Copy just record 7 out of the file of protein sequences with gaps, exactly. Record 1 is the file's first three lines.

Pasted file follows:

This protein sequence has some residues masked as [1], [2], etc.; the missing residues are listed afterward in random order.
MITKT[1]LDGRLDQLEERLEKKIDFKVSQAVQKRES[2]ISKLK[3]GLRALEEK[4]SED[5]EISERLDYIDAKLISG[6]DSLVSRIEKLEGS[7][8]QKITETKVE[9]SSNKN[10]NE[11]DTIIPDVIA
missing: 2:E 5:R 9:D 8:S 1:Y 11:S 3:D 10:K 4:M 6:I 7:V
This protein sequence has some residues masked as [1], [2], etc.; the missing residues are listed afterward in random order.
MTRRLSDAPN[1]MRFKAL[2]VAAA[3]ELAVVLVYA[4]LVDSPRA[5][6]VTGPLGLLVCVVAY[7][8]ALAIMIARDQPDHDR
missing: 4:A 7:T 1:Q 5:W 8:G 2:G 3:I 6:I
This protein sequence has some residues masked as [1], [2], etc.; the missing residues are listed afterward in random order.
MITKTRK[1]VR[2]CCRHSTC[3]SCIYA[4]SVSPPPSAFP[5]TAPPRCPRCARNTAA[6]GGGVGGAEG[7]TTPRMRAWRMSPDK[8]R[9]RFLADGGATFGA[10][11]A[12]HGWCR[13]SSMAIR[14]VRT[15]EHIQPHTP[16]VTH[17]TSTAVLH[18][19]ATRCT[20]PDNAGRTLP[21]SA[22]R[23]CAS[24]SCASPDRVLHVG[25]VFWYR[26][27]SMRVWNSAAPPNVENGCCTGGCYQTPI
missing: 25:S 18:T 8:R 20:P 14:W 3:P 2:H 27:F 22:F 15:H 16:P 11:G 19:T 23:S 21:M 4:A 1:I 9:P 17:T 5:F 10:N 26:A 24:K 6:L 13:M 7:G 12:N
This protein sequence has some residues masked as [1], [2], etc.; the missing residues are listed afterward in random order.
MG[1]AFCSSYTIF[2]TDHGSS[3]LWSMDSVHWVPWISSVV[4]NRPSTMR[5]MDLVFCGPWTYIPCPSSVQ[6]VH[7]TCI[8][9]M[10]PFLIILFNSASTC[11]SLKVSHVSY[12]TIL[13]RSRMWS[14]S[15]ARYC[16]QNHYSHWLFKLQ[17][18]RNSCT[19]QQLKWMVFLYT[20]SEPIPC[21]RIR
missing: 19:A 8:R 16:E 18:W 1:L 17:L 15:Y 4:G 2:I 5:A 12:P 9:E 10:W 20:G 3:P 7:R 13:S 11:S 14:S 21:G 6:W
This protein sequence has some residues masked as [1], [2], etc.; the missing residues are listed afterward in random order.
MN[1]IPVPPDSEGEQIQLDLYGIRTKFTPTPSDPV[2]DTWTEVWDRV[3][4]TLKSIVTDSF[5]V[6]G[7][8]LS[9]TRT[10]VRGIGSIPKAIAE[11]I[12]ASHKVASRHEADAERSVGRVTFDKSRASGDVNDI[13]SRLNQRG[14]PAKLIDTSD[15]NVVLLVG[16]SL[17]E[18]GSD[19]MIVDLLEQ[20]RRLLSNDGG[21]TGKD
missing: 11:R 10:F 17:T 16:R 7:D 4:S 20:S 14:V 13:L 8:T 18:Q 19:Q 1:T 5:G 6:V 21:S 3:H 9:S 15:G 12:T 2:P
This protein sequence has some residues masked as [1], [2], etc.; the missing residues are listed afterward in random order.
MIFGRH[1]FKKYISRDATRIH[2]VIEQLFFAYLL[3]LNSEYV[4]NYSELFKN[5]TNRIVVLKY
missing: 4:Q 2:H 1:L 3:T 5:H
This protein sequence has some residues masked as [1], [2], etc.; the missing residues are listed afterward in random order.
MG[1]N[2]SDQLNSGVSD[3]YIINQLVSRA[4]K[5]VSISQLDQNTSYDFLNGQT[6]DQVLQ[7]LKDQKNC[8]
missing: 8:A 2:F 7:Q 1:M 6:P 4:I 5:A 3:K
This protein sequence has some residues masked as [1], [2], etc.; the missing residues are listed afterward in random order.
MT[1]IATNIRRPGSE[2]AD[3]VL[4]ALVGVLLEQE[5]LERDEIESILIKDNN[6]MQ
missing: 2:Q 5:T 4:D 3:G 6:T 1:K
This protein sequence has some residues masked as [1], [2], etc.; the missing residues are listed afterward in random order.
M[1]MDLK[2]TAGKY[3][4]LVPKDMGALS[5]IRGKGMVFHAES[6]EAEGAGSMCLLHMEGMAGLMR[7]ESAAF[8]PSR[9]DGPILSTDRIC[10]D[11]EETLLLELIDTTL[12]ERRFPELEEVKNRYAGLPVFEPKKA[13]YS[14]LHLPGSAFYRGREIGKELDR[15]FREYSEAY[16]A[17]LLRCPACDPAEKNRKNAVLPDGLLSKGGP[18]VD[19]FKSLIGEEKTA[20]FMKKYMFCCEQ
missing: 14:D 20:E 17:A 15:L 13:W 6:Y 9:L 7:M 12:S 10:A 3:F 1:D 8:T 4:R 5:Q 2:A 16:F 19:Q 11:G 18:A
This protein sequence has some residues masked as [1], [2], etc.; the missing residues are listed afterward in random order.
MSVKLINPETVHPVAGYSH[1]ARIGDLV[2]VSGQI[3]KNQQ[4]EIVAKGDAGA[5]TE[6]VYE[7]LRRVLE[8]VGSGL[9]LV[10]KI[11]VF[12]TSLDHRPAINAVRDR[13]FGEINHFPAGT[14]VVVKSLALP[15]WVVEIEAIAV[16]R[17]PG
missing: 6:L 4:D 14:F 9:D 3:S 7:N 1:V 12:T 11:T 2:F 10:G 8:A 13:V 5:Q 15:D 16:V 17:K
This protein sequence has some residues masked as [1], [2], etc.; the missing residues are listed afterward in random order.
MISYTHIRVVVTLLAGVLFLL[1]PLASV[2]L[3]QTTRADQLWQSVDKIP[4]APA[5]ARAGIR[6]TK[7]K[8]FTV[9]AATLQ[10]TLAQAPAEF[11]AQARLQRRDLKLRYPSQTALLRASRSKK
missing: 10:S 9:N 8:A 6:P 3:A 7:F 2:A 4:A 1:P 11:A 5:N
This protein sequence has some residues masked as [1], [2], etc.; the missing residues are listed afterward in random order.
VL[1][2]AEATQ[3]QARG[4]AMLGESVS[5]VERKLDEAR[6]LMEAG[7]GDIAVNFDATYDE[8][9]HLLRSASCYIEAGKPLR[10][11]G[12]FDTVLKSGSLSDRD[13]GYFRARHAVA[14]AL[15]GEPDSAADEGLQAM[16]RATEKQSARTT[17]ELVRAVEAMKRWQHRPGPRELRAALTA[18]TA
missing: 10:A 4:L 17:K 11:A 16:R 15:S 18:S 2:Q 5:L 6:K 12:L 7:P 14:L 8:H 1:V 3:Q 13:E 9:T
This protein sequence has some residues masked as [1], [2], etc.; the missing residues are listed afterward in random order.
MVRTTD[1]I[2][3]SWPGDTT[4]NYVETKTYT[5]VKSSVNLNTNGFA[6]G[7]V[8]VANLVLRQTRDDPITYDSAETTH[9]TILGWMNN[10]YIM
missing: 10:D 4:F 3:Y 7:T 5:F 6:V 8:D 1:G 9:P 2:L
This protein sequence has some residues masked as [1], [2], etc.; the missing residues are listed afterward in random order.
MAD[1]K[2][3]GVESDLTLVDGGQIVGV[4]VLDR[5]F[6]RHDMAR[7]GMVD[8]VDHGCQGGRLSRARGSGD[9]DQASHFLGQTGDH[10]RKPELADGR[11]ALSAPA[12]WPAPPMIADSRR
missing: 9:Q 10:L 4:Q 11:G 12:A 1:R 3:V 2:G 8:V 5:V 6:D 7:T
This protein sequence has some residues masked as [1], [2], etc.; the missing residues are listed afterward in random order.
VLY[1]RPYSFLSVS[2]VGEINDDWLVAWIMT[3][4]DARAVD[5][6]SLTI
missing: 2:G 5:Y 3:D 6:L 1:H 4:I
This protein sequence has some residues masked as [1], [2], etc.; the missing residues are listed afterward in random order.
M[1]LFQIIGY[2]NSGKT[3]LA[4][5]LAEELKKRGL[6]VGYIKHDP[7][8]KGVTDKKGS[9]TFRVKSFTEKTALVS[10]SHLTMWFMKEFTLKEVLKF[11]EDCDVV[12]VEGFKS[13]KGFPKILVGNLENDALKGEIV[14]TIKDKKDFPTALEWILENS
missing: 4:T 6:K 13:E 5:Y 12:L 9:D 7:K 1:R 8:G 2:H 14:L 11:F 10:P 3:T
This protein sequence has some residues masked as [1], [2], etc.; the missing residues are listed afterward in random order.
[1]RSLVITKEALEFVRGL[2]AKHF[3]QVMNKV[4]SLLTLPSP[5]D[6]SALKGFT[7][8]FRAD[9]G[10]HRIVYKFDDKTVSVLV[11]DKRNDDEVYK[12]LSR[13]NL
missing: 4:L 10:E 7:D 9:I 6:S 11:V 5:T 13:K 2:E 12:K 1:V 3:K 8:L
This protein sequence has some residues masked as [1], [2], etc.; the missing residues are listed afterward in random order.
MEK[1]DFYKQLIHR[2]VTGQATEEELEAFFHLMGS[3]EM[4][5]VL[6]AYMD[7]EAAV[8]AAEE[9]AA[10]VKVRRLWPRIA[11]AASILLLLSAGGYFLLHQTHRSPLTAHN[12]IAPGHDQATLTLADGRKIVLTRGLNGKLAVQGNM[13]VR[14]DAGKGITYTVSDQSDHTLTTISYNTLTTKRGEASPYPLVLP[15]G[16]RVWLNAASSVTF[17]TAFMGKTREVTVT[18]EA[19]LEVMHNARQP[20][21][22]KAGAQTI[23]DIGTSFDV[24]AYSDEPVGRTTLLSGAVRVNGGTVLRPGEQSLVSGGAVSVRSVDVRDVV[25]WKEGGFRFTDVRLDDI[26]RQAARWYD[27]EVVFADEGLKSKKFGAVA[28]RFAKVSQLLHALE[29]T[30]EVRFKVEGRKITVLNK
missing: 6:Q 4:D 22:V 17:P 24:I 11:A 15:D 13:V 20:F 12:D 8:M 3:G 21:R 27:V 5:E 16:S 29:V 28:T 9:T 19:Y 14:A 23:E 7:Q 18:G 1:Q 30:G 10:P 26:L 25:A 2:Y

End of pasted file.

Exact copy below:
This protein sequence has some residues masked as [1], [2], etc.; the missing residues are listed afterward in random order.
MG[1]N[2]SDQLNSGVSD[3]YIINQLVSRA[4]K[5]VSISQLDQNTSYDFLNGQT[6]DQVLQ[7]LKDQKNC[8]
missing: 8:A 2:F 7:Q 1:M 6:P 4:I 5:A 3:K